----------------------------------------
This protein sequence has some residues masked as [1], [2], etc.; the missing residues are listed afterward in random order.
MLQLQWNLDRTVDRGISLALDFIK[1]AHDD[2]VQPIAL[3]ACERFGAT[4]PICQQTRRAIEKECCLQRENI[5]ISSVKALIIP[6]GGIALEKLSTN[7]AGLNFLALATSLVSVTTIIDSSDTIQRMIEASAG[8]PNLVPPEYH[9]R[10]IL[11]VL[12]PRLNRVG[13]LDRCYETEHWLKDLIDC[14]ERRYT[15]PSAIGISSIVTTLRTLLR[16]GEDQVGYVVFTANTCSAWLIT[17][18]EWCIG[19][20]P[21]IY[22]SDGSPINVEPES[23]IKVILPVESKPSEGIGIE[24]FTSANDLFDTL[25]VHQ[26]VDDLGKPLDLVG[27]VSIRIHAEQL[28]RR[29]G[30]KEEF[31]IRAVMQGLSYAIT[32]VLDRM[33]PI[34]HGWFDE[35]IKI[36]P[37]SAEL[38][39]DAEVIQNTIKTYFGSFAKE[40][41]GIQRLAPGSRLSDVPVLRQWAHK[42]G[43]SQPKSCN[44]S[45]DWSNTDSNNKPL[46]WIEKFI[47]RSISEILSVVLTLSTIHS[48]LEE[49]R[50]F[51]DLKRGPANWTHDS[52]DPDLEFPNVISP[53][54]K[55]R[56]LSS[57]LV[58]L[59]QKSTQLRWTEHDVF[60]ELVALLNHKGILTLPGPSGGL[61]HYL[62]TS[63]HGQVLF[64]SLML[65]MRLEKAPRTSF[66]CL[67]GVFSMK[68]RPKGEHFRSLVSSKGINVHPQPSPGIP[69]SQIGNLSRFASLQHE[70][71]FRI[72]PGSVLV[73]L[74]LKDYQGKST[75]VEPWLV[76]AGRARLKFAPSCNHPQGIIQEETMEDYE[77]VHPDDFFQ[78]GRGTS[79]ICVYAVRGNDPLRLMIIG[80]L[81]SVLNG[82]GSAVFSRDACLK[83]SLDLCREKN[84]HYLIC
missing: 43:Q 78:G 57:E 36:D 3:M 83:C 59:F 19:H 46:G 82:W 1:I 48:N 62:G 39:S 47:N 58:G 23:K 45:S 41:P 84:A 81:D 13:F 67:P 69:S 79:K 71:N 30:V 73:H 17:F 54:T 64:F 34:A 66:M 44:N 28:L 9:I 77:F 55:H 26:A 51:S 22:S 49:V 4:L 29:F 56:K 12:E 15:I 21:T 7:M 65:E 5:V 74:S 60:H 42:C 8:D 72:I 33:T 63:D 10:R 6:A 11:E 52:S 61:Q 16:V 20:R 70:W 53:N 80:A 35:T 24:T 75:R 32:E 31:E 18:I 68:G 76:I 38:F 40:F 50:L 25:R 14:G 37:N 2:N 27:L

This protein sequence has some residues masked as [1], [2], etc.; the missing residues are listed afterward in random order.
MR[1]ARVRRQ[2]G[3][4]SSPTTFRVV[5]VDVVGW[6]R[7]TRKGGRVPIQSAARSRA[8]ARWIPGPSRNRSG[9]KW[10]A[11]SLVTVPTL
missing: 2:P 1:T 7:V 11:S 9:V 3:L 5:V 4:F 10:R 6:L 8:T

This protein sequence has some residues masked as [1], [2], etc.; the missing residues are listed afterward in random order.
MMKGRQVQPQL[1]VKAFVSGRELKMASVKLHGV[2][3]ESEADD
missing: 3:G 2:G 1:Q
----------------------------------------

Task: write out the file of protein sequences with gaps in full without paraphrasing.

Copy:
This protein sequence has some residues masked as [1], [2], etc.; the missing residues are listed afterward in random order.
MLQLQWNLDRTVDRGISLALDFIK[1]AHDD[2]VQPIAL[3]ACERFGAT[4]PICQQTRRAIEKECCLQRENI[5]ISSVKALIIP[6]GGIALEKLSTN[7]AGLNFLALATSLVSVTTIIDSSDTIQRMIEASAG[8]PNLVPPEYH[9]R[10]IL[11]VL[12]PRLNRVG[13]LDRCYETEHWLKDLIDC[14]ERRYT[15]PSAIGISSIVTTLRTLLR[16]GEDQVGYVVFTANTCSAWLIT[17][18]EWCIG[19][20]P[21]IY[22]SDGSPINVEPES[23]IKVILPVESKPSEGIGIE[24]FTSANDLFDTL[25]VHQ[26]VDDLGKPLDLVG[27]VSIRIHAEQL[28]RR[29]G[30]KEEF[31]IRAVMQGLSYAIT[32]VLDRM[33]PI[34]HGWFDE[35]IKI[36]P[37]SAEL[38][39]DAEVIQNTIKTYFGSFAKE[40][41]GIQRLAPGSRLSDVPVLRQWAHK[42]G[43]SQPKSCN[44]S[45]DWSNTDSNNKPL[46]WIEKFI[47]RSISEILSVVLTLSTIHS[48]LEE[49]R[50]F[51]DLKRGPANWTHDS[52]DPDLEFPNVISP[53][54]K[55]R[56]LSS[57]LV[58]L[59]QKSTQLRWTEHDVF[60]ELVALLNHKGILTLPGPSGGL[61]HYL[62]TS[63]HGQVLF[64]SLML[65]MRLEKAPRTSF[66]CL[67]GVFSMK[68]RPKGEHFRSLVSSKGINVHPQPSPGIP[69]SQIGNLSRFASLQHE[70][71]FRI[72]PGSVLV[73]L[74]LKDYQGKST[75]VEPWLV[76]AGRARLKFAPSCNHPQGIIQEETMEDYE[77]VHPDDFFQ[78]GRGTS[79]ICVYAVRGNDPLRLMIIG[80]L[81]SVLNG[82]GSAVFSRDACLK[83]SLDLCREKN[84]HYLIC
missing: 43:Q 78:G 57:E 36:D 3:M 83:C 59:F 19:H 46:G 82:W 1:I 48:N 62:G 39:S 47:N 58:G 23:K 45:S 41:P 84:A 81:D 13:F 67:P 69:S 79:K 71:N 30:V 73:H 17:F 54:T 64:F 34:A 66:M 44:N 28:L 9:I 77:F 55:H 26:A 51:S 22:S 49:V 4:L 29:F 56:K 12:E 15:I 21:T 7:M 65:E 5:V 74:S 60:H 42:C 8:D 72:I 33:T 63:D 10:R 6:A 11:E 52:S 61:Q 16:V 20:R 70:W 53:N 80:A 35:T 24:T 75:R 32:E 31:E 18:I 68:G 76:I 38:F 40:F 50:L 25:R 14:G 37:N 2:N 27:L

This protein sequence has some residues masked as [1], [2], etc.; the missing residues are listed afterward in random order.
MR[1]ARVRRQ[2]G[3][4]SSPTTFRVV[5]VDVVGW[6]R[7]TRKGGRVPIQSAARSRA[8]ARWIPGPSRNRSG[9]KW[10]A[11]SLVTVPTL
missing: 2:P 1:T 7:V 11:S 9:V 3:L 5:V 4:F 10:R 6:L 8:T

This protein sequence has some residues masked as [1], [2], etc.; the missing residues are listed afterward in random order.
MMKGRQVQPQL[1]VKAFVSGRELKMASVKLHGV[2][3]ESEADD
missing: 3:G 2:G 1:Q